The Calgary Edmonton Railway
After the arrival in Calgary of the Canadian
Pacific Railway in 1883, one of the most significant happenings
in the history of Central Alberta occurred in 1885 when a
charter was granted to the Alberta and Athabasca Railway Company
to run a rail line from Calgary to Edmonton and on to Athabasca
Landing. Construction was to start in the summer of 1887, run to
Drumheller due to a potential oil find and along the west side
of Buffalo Lake. This would likely have changed the principle
corridor between Calgary and Edmonton.
When the company had trouble financing the project and oil was
not found, a revised new charter was to take the railway near
proposed Alberta Lumber Company facilities owned by the same
principles as the railway and was to cross the Red Deer River
near Innisfail. A townsite was laid out near the river and
grading commenced in 1887 but stopped after a month due to
continued financial problems. Again, the charter was revised
with a new proposed route crossing the Red Deer River about 12
miles northeast of Red Deer Crossing near where River Bend Golf
Course is today.
Again financial problems caused the charter to be extended with
a new name, the Alberta and Great Northwestern Railway.
Interests were sold to a new company, the Calgary and Edmonton
Railway Company in early 1890 and, once completed, was to be
leased to the Canadian Pacific Railway for 6 years. Construction
started north of Calgary the same year but a decision was yet to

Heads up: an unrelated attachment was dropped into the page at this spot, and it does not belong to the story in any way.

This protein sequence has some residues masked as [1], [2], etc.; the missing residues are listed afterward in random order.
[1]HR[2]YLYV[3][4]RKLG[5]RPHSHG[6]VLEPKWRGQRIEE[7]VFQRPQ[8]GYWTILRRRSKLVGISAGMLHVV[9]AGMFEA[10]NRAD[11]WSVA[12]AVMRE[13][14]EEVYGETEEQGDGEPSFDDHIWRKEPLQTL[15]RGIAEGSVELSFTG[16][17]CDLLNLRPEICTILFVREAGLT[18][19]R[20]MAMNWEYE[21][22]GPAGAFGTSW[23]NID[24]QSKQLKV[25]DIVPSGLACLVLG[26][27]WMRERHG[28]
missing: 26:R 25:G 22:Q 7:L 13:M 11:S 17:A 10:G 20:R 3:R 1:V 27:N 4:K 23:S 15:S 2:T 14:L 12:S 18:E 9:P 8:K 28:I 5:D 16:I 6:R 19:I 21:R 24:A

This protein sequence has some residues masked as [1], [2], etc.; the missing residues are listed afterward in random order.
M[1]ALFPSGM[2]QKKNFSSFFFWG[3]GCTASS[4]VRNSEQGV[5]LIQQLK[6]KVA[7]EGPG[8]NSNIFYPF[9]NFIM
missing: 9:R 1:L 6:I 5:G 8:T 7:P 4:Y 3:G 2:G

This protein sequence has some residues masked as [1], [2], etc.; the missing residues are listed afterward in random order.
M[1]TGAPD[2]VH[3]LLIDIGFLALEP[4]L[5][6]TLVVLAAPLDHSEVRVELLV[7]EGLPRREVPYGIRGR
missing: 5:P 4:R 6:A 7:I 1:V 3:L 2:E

be made as to where it would cross the Red Deer River. Three
routes had been surveyed, the one near Innisfail, Red Deer
Crossing and the mouth of the Blindman River (17 miles
downstream from the Crossing) -- the preferred route as it
necessitated only one bridge instead of two.
In July 1890, James Ross, on behalf of the railway, met with
Rev. Leonard Gaetz who was one of the largest landowners near
the river, had a great deal of political influence and was one
of the principle promoters of the region in Calgary and eastern
Canada. When Rev. Gaetz offered to share with the railway 600 acres of
land (half of his holdings) to build the townsite and railway
there, Mr. Ross gladly accepted.
Tracklaying commenced in
September and reached the new Red Deer townsite in November.
That month, the first passenger train ran from south of Red Deer
(near present day Springbrook) to Calgary, as the four bridges
needed to cross the meandering Waskasoo Creek had yet to be
constructed. The bridge across the Red Deer River was built over the
winter and the line was completed to South Edmonton by July
1891. The first railway station in Red Deer was built that
The Canadian Pacific Railway officially took over the railway in
August, named all the numbered stations along the route, built a
telegraph line and started carrying the mail, taking it away
from the stage coaches along the C & E Trail.
The lease was later extended to year 2000. The CPR purchased the
line outright in the mid-1900s. In 1904, the Red Deer
yards were expanded as it became a divisional point and a
station was built at Penhold.
A spur line was constructed in the 1940s into what became CFB
Penhold and later Springbrook from the main CPR Calgary-Edmonton
line. There is little information about the spur or when it was
removed, but it likely brought in coal for the steam plant at
the base and possibly other supplies. The spur was likely
removed in the 1950s but the old right of way can still be seen
in aerial photographs. Personnel that arrived by train for
military training used either the Penhold or Red Deer stations.
The Red Deer yards were relocated in 1989-1990 from downtown to
the west side of the city.
Today, the Canadian Pacific line that runs past Springbrook is
the primary north-south freight rail corridor in Alberta and the
line sees between 12 and 15 trains per day.
For more on the C & E Railway, visit